LYRICAL BALLADS

Lyrical Ballads by Samuel Taylor Coleridge and William Wordsworth are considered to have marked the beginning of the English The-Byronic-HeroRomantic movement in literature. Preface to Lyrical Ballads was written by Wordsworth and it overthrew the Neoclassical (Enlightenment) conventions.

The first edition of Lyrical Ballads (1798) contained just an ”Advertisement” in which Wordsworth explained Lyrical Ballads as a poetry experiment with language of lower and middle social class. The ”Advertisement” was developed to Preface, which was a poetic revolutionary manifesto about the nature of poetry. In it, Woedsworth rejects the principles of Neoclassicism: the hierarchy of genres and usage of decorum – a special style and language for special genre. Wordsworth stood against „poetic diction“(the elevated language) and introduced the language „really used by men“(everyday language), and he considered that a poet should be ”the man speaking the men’’ (a poet for common people). He was against strict poetic form and talking about royalty and aristocracy. Instead, he chose to describe situations and incidents from common life, and include common people, or even outcasts, peasants, criminals, and children as characters. He considered that ”all good poetry is the spontaneous overflow of powerful feelings”, that is: it is spontaneous in the act of creation, free of boundaries of strict form, genre and language. Wordsworth considered that the role of literature should be to keep human beings emotionally alive and morally sensitive in the modern era of technological and increasingly urban society and mass media.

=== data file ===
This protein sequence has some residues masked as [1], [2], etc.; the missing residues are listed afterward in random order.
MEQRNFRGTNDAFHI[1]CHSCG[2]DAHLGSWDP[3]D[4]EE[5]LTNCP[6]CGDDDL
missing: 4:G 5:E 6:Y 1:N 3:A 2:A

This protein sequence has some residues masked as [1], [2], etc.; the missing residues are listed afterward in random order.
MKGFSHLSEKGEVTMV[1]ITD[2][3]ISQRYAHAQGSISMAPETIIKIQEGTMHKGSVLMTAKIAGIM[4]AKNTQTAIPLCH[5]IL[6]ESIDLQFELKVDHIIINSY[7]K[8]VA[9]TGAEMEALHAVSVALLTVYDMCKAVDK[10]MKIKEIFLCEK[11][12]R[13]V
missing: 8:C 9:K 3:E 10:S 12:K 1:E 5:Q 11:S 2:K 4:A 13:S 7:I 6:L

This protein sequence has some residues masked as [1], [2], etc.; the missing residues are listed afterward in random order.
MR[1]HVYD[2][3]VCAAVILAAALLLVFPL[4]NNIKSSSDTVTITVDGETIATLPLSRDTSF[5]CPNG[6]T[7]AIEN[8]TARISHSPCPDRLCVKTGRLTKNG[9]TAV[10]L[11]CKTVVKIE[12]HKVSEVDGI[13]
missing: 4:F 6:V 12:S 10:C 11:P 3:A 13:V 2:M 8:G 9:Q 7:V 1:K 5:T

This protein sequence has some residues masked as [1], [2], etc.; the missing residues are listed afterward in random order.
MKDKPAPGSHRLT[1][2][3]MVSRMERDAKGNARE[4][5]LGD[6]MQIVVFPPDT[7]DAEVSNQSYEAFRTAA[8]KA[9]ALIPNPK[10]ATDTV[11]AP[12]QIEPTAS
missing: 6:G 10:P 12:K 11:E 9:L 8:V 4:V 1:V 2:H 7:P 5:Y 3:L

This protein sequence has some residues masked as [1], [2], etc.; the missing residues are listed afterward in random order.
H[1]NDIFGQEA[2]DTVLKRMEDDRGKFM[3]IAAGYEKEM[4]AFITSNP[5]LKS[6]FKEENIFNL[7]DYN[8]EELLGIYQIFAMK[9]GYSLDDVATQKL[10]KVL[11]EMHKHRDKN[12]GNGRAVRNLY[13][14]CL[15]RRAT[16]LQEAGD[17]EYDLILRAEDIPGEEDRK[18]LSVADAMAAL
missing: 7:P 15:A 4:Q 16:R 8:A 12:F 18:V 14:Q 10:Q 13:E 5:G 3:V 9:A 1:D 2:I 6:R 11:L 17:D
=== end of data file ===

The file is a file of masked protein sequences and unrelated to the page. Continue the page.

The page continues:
THE BYRONIC HERO

As the name says, the Byronic hero is based on the personality of Romantic poet George Gordon Lord Byron and his semi-autobiographical work Childe Harold’s Pilgrimage. The Byronic hero possesses desirable Romantic traits – individuality, independence and disregard for laws, rules and society. He’s an idealized, but flawed character. He’s an alien, mysterious and gloomy spirit, inevitably doomed. He’s superior in his passion and power, but often has a torturing memory or secret of an enormous guilt. The Romantic hero is absolutely self reliant in his isolation, cunning and able to adapt,  cynical, emotionally conflicted, intelligent and perceptive, jaded, world-weary, magnetic, charismatic, seductive and sexually attractive, self-destructive, sophisticated and educated, treated as an exile, outcast or outlaw. Some examples of Byronic hero are Byron’s Manfred, Polidori’s Lord Ruthven in The Vampyre, Pushkin’s Eugene Oniegin and Liermontov’s Pechorin in Hero of Our Time.



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